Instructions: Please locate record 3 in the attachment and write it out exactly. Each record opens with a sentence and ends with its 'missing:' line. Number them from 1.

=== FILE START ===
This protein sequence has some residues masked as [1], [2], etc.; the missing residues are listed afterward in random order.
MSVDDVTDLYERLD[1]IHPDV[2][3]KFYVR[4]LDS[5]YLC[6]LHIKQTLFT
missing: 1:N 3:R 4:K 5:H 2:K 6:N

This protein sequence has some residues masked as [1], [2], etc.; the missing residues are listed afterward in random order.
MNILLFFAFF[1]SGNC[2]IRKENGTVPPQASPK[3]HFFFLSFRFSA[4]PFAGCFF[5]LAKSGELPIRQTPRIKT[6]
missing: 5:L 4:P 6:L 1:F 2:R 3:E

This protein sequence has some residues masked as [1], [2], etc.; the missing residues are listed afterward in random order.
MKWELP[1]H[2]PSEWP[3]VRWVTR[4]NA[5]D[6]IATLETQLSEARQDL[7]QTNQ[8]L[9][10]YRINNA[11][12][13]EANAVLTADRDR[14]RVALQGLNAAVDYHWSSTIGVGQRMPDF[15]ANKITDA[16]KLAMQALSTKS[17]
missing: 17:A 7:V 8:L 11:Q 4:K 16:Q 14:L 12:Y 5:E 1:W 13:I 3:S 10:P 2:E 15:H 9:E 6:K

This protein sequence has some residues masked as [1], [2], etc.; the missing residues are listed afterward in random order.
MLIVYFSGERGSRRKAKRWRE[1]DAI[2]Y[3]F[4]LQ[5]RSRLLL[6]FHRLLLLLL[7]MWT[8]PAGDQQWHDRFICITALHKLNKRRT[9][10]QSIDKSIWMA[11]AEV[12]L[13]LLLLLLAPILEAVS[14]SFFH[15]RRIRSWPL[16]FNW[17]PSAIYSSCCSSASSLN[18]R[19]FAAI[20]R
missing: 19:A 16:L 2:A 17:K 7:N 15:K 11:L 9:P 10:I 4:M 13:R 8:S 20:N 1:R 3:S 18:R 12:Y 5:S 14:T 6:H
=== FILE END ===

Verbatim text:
This protein sequence has some residues masked as [1], [2], etc.; the missing residues are listed afterward in random order.
MKWELP[1]H[2]PSEWP[3]VRWVTR[4]NA[5]D[6]IATLETQLSEARQDL[7]QTNQ[8]L[9][10]YRINNA[11][12][13]EANAVLTADRDR[14]RVALQGLNAAVDYHWSSTIGVGQRMPDF[15]ANKITDA[16]KLAMQALSTKS[17]
missing: 17:A 7:V 8:L 11:Q 4:K 16:Q 14:L 12:Y 5:E 1:W 13:I 3:S 10:P 2:E 15:H 9:E 6:K